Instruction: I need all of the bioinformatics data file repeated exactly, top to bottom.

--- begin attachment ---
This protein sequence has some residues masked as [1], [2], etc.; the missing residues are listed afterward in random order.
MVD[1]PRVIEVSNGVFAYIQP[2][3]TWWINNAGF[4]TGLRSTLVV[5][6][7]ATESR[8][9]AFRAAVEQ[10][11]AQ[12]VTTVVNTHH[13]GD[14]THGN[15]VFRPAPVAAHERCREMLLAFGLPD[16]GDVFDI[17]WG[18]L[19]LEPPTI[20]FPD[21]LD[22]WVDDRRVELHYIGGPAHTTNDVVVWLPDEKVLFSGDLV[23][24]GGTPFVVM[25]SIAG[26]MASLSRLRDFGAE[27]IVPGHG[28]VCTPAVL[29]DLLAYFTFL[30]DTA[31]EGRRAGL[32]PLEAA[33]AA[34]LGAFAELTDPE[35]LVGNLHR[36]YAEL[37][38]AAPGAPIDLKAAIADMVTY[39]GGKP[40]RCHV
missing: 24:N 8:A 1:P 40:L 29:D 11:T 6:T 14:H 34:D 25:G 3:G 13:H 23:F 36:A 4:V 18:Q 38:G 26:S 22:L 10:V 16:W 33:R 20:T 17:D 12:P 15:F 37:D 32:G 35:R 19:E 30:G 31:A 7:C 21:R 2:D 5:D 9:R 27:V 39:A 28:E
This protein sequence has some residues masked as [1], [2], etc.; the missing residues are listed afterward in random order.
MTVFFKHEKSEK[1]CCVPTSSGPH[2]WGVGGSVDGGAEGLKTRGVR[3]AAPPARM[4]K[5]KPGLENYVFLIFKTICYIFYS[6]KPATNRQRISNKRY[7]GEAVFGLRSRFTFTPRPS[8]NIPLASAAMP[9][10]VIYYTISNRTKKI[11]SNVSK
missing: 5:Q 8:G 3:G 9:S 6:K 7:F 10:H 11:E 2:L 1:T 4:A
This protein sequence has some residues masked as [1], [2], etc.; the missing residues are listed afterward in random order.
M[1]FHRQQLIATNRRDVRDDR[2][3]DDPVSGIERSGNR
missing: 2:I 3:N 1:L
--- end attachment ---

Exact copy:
This protein sequence has some residues masked as [1], [2], etc.; the missing residues are listed afterward in random order.
MVD[1]PRVIEVSNGVFAYIQP[2][3]TWWINNAGF[4]TGLRSTLVV[5][6][7]ATESR[8][9]AFRAAVEQ[10][11]AQ[12]VTTVVNTHH[13]GD[14]THGN[15]VFRPAPVAAHERCREMLLAFGLPD[16]GDVFDI[17]WG[18]L[19]LEPPTI[20]FPD[21]LD[22]WVDDRRVELHYIGGPAHTTNDVVVWLPDEKVLFSGDLV[23][24]GGTPFVVM[25]SIAG[26]MASLSRLRDFGAE[27]IVPGHG[28]VCTPAVL[29]DLLAYFTFL[30]DTA[31]EGRRAGL[32]PLEAA[33]AA[34]LGAFAELTDPE[35]LVGNLHR[36]YAEL[37][38]AAPGAPIDLKAAIADMVTY[39]GGKP[40]RCHV
missing: 24:N 8:A 1:P 40:L 29:D 11:T 6:T 14:H 34:D 25:G 3:G 13:H 23:F 36:A 4:V 18:Q 38:G 26:S 22:L 10:V 16:W 33:R 20:T 17:D 12:P 15:F 37:D 32:G 35:R 19:E 30:G 31:A 7:C 21:R 2:D 5:D 9:R 27:V 39:A 28:E
This protein sequence has some residues masked as [1], [2], etc.; the missing residues are listed afterward in random order.
MTVFFKHEKSEK[1]CCVPTSSGPH[2]WGVGGSVDGGAEGLKTRGVR[3]AAPPARM[4]K[5]KPGLENYVFLIFKTICYIFYS[6]KPATNRQRISNKRY[7]GEAVFGLRSRFTFTPRPS[8]NIPLASAAMP[9][10]VIYYTISNRTKKI[11]SNVSK
missing: 5:Q 8:G 3:G 9:S 6:K 7:F 10:H 11:E 2:L 1:T 4:A
This protein sequence has some residues masked as [1], [2], etc.; the missing residues are listed afterward in random order.
M[1]FHRQQLIATNRRDVRDDR[2][3]DDPVSGIERSGNR
missing: 2:I 3:N 1:L